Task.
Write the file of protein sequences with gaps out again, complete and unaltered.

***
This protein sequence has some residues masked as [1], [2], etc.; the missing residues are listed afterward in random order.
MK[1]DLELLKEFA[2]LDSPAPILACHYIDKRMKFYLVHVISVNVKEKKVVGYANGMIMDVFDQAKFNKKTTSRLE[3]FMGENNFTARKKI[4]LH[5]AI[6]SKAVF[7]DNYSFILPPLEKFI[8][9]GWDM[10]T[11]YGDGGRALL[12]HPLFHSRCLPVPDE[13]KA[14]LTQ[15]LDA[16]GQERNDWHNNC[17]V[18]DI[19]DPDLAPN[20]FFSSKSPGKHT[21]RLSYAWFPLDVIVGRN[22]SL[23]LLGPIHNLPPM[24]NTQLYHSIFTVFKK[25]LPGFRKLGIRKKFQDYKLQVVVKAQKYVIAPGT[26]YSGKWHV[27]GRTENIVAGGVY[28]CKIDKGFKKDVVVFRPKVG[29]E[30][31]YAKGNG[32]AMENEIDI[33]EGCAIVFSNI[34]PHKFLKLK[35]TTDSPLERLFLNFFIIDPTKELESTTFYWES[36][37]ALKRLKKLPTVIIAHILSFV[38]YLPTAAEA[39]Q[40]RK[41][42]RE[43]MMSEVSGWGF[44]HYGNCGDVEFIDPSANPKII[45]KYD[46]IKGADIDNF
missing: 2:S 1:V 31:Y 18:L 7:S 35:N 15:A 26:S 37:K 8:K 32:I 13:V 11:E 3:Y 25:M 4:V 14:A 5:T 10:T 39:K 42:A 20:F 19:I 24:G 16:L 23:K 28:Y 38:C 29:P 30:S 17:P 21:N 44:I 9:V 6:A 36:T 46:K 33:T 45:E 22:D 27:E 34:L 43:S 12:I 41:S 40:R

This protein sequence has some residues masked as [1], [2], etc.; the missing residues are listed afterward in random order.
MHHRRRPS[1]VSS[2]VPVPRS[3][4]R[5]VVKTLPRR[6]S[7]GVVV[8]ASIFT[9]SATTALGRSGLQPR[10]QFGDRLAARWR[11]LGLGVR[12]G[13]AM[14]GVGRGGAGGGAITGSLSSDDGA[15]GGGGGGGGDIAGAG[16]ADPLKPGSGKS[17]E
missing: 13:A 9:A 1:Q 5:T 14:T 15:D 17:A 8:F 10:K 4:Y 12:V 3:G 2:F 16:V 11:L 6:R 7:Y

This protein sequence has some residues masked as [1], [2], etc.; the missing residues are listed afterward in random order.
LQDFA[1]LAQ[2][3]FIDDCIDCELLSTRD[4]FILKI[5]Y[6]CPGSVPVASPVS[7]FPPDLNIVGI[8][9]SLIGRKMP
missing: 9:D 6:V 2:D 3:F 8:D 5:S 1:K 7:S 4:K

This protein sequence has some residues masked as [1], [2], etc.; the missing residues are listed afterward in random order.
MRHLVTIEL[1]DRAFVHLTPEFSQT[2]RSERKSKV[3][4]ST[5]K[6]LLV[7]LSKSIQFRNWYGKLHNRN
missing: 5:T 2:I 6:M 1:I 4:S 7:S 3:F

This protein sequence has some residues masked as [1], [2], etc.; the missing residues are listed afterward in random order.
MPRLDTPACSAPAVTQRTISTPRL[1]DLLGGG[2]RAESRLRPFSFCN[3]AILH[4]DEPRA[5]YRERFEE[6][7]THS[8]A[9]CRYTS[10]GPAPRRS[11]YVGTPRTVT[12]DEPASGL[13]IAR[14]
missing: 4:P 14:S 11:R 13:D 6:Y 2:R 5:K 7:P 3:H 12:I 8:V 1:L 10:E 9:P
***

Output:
This protein sequence has some residues masked as [1], [2], etc.; the missing residues are listed afterward in random order.
MK[1]DLELLKEFA[2]LDSPAPILACHYIDKRMKFYLVHVISVNVKEKKVVGYANGMIMDVFDQAKFNKKTTSRLE[3]FMGENNFTARKKI[4]LH[5]AI[6]SKAVF[7]DNYSFILPPLEKFI[8][9]GWDM[10]T[11]YGDGGRALL[12]HPLFHSRCLPVPDE[13]KA[14]LTQ[15]LDA[16]GQERNDWHNNC[17]V[18]DI[19]DPDLAPN[20]FFSSKSPGKHT[21]RLSYAWFPLDVIVGRN[22]SL[23]LLGPIHNLPPM[24]NTQLYHSIFTVFKK[25]LPGFRKLGIRKKFQDYKLQVVVKAQKYVIAPGT[26]YSGKWHV[27]GRTENIVAGGVY[28]CKIDKGFKKDVVVFRPKVG[29]E[30][31]YAKGNG[32]AMENEIDI[33]EGCAIVFSNI[34]PHKFLKLK[35]TTDSPLERLFLNFFIIDPTKELESTTFYWES[36][37]ALKRLKKLPTVIIAHILSFV[38]YLPTAAEA[39]Q[40]RK[41][42]RE[43]MMSEVSGWGF[44]HYGNCGDVEFIDPSANPKII[45]KYD[46]IKGADIDNF
missing: 2:S 1:V 31:Y 18:L 7:S 35:N 15:A 26:S 37:K 8:K 32:I 13:V 11:E 3:Y 25:M 4:V 14:A 5:T 10:T 39:K 42:A 20:F 19:I 24:G 16:L 23:K 28:Y 38:C 29:P 30:S 17:P 21:N 44:I 9:V 6:A 36:T 46:K 33:T 45:E 22:D 27:E 34:L 43:S 12:I 41:S 40:R

This protein sequence has some residues masked as [1], [2], etc.; the missing residues are listed afterward in random order.
MHHRRRPS[1]VSS[2]VPVPRS[3][4]R[5]VVKTLPRR[6]S[7]GVVV[8]ASIFT[9]SATTALGRSGLQPR[10]QFGDRLAARWR[11]LGLGVR[12]G[13]AM[14]GVGRGGAGGGAITGSLSSDDGA[15]GGGGGGGGDIAGAG[16]ADPLKPGSGKS[17]E
missing: 13:A 9:A 1:Q 5:T 14:T 15:D 17:A 8:F 10:K 4:Y 12:V 3:G 2:F 16:V 11:L 6:R 7:Y

This protein sequence has some residues masked as [1], [2], etc.; the missing residues are listed afterward in random order.
LQDFA[1]LAQ[2][3]FIDDCIDCELLSTRD[4]FILKI[5]Y[6]CPGSVPVASPVS[7]FPPDLNIVGI[8][9]SLIGRKMP
missing: 9:D 6:V 2:D 3:F 8:D 5:S 1:K 7:S 4:K

This protein sequence has some residues masked as [1], [2], etc.; the missing residues are listed afterward in random order.
MRHLVTIEL[1]DRAFVHLTPEFSQT[2]RSERKSKV[3][4]ST[5]K[6]LLV[7]LSKSIQFRNWYGKLHNRN
missing: 5:T 2:I 6:M 1:I 4:S 7:S 3:F

This protein sequence has some residues masked as [1], [2], etc.; the missing residues are listed afterward in random order.
MPRLDTPACSAPAVTQRTISTPRL[1]DLLGGG[2]RAESRLRPFSFCN[3]AILH[4]DEPRA[5]YRERFEE[6][7]THS[8]A[9]CRYTS[10]GPAPRRS[11]YVGTPRTVT[12]DEPASGL[13]IAR[14]
missing: 4:P 14:S 11:R 13:D 6:Y 2:R 5:K 7:P 3:H 12:I 8:V 1:L 10:E 9:P